pump or co2

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skinnydog1973
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pump or co2

Postby skinnydog1973 » Wed Jan 16, 2013 15:37 pm

I have just got my first bike and are now getting equipment but there is so much choice i went to buy a pump ( a pocket rocket ) but then saw co2 ( which i had never even heard of) what does people use and which of these is the best option , i have a road bike by the way. I will carry spare inner tube with m so which of these would be the better option Cheers

Balaclavas
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Re: pump or co2

Postby Balaclavas » Wed Jan 16, 2013 15:48 pm

Welcome to the wonderful world of buying shiney new gear!

If you havn't already got a pump, you will need one. co2 is great for filling a new tube quickly and carrying on your ride, but each cannister is a one hit, then buy a new one job, so works out expensive. Also, the co2 doesn't tend to hold tyre pressure for long so you would need a pump at home anyway. I always have a track pump with a good guage (e.g. Joe Blow) at hope for pre-ride which lets me fine tune my pressure, then a small handpump for when it all goes wrong on the road. So in sumary, either, have at least one pump and a new co2 cannister for every puncture or one or two good quality pumps.

SmoggySteve
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Re: pump or co2

Postby SmoggySteve » Wed Jan 16, 2013 15:50 pm

If you are going to carry CO2 then you are going to have to either carry lots of canisters or take a hand pump along. I have seen people change a tube or do a repair job then pump up using CO2 and then get another puncture and have no air left. Good thing about mini pumps are the air they use is free and not in short supply. Get an extension for the valve attachment and practice pumping up a tyre to around 80 90 psi. Its hard but achievable.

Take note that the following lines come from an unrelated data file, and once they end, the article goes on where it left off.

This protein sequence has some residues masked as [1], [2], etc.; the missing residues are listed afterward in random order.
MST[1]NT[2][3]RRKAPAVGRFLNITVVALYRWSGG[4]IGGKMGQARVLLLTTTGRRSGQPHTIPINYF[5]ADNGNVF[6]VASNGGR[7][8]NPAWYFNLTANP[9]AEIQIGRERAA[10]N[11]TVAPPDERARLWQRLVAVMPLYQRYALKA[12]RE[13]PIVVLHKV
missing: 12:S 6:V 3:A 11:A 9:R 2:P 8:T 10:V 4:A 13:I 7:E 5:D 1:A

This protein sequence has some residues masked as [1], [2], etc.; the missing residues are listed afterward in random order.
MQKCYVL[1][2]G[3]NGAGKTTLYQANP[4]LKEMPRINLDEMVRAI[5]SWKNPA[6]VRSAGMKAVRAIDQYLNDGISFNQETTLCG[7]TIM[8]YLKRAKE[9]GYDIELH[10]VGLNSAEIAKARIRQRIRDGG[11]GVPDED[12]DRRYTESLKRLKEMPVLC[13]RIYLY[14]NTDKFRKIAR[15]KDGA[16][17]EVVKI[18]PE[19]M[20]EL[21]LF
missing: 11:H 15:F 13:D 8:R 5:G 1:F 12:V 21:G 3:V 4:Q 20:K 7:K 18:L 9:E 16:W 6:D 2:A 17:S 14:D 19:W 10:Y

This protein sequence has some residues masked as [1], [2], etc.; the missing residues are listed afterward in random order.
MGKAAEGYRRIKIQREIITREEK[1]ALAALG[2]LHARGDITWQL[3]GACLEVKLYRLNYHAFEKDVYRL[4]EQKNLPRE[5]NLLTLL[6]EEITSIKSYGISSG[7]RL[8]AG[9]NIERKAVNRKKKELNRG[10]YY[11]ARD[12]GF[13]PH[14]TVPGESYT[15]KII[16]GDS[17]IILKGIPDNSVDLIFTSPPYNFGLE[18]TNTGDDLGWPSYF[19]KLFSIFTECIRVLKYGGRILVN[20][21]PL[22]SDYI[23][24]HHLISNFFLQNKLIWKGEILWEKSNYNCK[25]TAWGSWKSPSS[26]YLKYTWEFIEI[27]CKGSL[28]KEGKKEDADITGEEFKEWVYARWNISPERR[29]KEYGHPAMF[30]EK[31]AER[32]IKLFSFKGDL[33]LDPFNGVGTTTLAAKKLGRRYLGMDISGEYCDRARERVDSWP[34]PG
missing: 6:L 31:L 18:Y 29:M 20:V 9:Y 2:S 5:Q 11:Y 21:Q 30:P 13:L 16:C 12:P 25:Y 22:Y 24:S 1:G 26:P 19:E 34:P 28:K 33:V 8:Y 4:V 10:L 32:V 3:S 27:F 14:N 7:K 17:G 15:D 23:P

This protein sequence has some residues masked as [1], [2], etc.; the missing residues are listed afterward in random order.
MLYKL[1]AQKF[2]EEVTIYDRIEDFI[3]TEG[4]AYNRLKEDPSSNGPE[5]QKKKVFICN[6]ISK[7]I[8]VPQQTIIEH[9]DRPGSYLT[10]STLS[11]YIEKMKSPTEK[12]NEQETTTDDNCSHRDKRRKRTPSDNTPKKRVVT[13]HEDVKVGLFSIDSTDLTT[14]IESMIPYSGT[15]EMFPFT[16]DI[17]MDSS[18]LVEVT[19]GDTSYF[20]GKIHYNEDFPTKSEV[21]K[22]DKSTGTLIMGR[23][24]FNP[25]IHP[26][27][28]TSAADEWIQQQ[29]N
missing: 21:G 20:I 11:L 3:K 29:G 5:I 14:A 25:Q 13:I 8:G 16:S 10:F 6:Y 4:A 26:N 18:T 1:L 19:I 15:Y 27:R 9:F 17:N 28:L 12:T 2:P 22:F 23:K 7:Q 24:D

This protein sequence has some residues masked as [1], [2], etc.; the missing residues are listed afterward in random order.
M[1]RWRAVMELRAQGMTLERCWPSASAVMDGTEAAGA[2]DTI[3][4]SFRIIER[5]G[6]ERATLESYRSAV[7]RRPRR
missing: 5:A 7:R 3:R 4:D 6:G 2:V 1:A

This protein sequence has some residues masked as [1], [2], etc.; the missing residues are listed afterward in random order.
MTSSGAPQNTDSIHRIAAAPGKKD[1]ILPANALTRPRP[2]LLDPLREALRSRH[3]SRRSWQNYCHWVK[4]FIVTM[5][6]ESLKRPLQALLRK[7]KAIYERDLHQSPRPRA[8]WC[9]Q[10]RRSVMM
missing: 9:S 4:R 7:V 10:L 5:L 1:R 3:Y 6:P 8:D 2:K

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Wrath Rob
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Re: pump or co2

Postby Wrath Rob » Wed Jan 16, 2013 16:24 pm

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JackPozzi
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Re: pump or co2

Postby JackPozzi » Wed Jan 16, 2013 16:31 pm

Generally just carry 2 tubes and 2 gas cannisters, with a mobile phone to call for a lift as the final option. Never had to use it yet...

Simon Masterson
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Re: pump or co2

Postby Simon Masterson » Wed Jan 16, 2013 16:46 pm

Mini pumps are inexpensive, functional and compact. CO2 is mainly for racers and group riders. It's a consumable and therefore a bit wasteful if you're using it at your leisure. If you have good quality tyres and steer clear of nasties you shouldn't need to use it that often anyway...

cougie
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Re: pump or co2

Postby cougie » Wed Jan 16, 2013 17:16 pm

Pump is more versatile. Lezyne make good ones.

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smidsy
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Re: pump or co2

Postby smidsy » Wed Jan 16, 2013 18:02 pm

cougie wrote:Pump is more versatile. Lezyne make good ones.


Indeed, look at either road drive or pressure dive models.

And pumps do not run out and air is free 8)
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lotus49
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Re: pump or co2

Postby lotus49 » Wed Jan 16, 2013 18:15 pm

Mini pumps are useful but it's pretty difficult to pump a tyre up to full pressure with one and also takes rather a long time. I have a a combined pump and CO2 inflator so I can quickly pump a tyre up to full pressure if I need to but if I'm unlucky and get two punctures, I can still manage.

TakeTurns
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Re: pump or co2

Postby TakeTurns » Wed Jan 16, 2013 18:18 pm

lotus49 wrote:Mini pumps are useful but it's pretty difficult to pump a tyre up to full pressure with one and also takes rather a long time. I have a a combined pump and CO2 inflator so I can quickly pump a tyre up to full pressure if I need to but if I'm unlucky and get two punctures, I can still manage.


Not necessarily. If you have a good minipump with one of those flexible things which extend onto the valve, it's an easy task.

Having said that, I only carry CO2 because I rarely puncture. Only punctured once last year and it was because I hit a pothole.

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lotus49
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Re: pump or co2

Postby lotus49 » Wed Jan 16, 2013 20:05 pm

TakeTurns wrote:Not necessarily. If you have a good minipump with one of those flexible things which extend onto the valve, it's an easy task.